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Youth unemployment in London

moove2london on 28 Nov 2011

Recent figures from the Office of National Statistics suggest that youth unemployment in the UK has now hit 1 million. It also seems that foreign workers are getting more jobs than homegrown British talent. As an example, the popular fast food franchise Pret A Manger has at least 2 shops in London that don’t employ any British staff at all.
The number of British-born workers has decreased by 850 people a day at a time when foreign workers has increased by around 495 a day.
Unofficially, the common mentalities behind choosing to employ workers from overseas rather than Brits, appear to include reasons such as a)foreign workers are happier to work for less money than Brits, b) they are harder-working than British people and c) they’re more likely to turn up on time.

Of course this may come as welcome news if you are moving to London from abroad. But what should you do if you’re an out of work Londoner, or are thinking of moving down to London in the near future?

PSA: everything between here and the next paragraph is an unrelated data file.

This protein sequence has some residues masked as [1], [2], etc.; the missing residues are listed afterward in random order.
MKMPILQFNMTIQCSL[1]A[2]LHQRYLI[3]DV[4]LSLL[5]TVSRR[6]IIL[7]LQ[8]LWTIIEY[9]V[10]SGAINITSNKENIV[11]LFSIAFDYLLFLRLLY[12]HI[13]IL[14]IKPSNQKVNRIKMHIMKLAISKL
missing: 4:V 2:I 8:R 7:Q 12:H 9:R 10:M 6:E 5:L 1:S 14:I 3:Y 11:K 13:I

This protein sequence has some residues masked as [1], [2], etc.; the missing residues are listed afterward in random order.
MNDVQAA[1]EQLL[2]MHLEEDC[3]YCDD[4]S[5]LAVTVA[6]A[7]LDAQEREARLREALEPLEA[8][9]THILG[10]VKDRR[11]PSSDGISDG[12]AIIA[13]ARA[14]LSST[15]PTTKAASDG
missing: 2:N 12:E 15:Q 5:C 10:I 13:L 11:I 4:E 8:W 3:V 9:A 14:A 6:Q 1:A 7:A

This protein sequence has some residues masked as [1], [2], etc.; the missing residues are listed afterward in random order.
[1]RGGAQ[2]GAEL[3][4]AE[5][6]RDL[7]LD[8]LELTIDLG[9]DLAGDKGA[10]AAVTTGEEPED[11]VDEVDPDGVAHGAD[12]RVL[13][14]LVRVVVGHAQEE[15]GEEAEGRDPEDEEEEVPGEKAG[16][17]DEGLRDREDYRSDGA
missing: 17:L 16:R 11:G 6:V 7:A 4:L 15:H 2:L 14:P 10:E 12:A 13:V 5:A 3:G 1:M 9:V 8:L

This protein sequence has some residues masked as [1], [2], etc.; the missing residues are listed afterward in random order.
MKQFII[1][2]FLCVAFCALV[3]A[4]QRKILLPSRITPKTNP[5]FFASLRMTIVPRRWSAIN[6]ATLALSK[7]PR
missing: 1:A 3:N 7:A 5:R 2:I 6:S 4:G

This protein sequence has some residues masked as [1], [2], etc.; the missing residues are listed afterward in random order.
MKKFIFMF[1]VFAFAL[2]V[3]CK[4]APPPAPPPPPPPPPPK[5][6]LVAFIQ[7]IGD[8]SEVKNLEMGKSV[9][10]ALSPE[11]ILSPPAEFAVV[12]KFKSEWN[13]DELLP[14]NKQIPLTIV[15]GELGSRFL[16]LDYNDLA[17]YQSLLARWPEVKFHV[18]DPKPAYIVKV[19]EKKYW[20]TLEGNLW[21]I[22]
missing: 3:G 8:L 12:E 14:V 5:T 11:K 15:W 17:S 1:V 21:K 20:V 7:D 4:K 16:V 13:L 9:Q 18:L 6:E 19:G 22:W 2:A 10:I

First of all, you need to decide what kind of job you’re willing to do. If you’re a graduate and are happy to wait a while, going through extensive recruitment processes before being employed in the job of your dreams, then this is fine so long as you can afford to do so. But you might be better off making do with what we call survival jobs, which will help keep the bills paid, your CV nicely padded out and hopefully keep you sane whilst you interview for a more appropriate job for you.

Obviously the evidence above makes it sound like if you’re a Brit then you won’t manage to get any type of work. This is a particularly negative slant on a bad situation. There are still jobs out there so long as you don’t mind working for a little while in shops, pubs or restaurants. But if you do manage to secure one of these roles, then don’t blow it by proving to bosses why they should stick to employing foreign workers over Brits. It may not be the job of your dreams, but turning up on time and putting some effort in during working hours are the basics of holding down a job. At least until something better comes along.

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